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Organizations take aim at gun violence in San Antonio

Fraternity, gun control group hold gun violence town hall

WINDCREST, Texas – It takes less than a second to pull a trigger, and a lifetime to deal with the aftermath.

Marilyn Yearley-Perez has been carrying the weight of her son Ryan Yearley's death since he was shot on Thanksgiving 2012 by his girlfriend's brother.

"Losing him five years ago doesn't change anything," she said. "It doesn't change the hurt. It's still senseless whether it was yesterday or five years ago.

At a town hall meeting Saturday in a Windcrest church, Yearley-Perez shared her story in the hope of moving toward solutions for gun violence.

"(Yearley's killer) was able to buy a shotgun, and from five feet away, he took out my son in his own living room," she told KSAT after her remarks.

The event was organized by the Delta Rho Lambda chapter of the Alpha Phi Alpha fraternity and the group Moms Demand Action For Gun Sense in America.

Coming on the heels of the deadliest year in San Antonio in two decades, the goal of the meeting was to figure out what could be done about gun violence, and also how to get people involved.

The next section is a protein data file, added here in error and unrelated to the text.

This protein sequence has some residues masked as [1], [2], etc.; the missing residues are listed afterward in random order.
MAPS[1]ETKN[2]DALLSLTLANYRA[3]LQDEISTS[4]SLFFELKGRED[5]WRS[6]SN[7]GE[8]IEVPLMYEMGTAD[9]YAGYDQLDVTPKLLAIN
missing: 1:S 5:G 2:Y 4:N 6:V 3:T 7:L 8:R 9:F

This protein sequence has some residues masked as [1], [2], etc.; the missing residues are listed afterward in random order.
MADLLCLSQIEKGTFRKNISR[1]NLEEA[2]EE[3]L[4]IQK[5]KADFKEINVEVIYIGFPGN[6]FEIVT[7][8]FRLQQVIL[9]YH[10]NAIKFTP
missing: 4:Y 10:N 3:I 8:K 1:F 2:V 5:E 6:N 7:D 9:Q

"We don't want to get rid of guns at all," said Eric Moore, the Delta Rho Lambda chapter president. "I mean, I own a gun. We just want to have more gun sense."

In 2016, 151 people were killed as a result of violent crime, though not all were from guns. The number was a 61 percent jump from 2015 and was said to be the highest since 1995.

With this fact in the back of everyone's minds, a panel of community, religious, former law enforcement and academic members talked about gun violence issues and answered questions from the audience.

"Hopefully, we can come up with some solutions and actions," said Lisa Epstein, Moms Demand Action Texas Chapter co-leader.

Epstein's group has its own agenda that it plans to take up to Austin during this legislative session.

While at the meeting, Moore said they hoped to address certain gun laws.

"To really address what can we do here in the local community and what can we on the state level in Texas, and then ultimately what can we do on the federal side in order to enact real change," Moore said.

Neither group was talking about quick fixes, but they both seemed optimistic about making changes because more violence means more pain.

"It's not something that just goes away just cause they're not here and the funeral's over," Yearley-Perez said.


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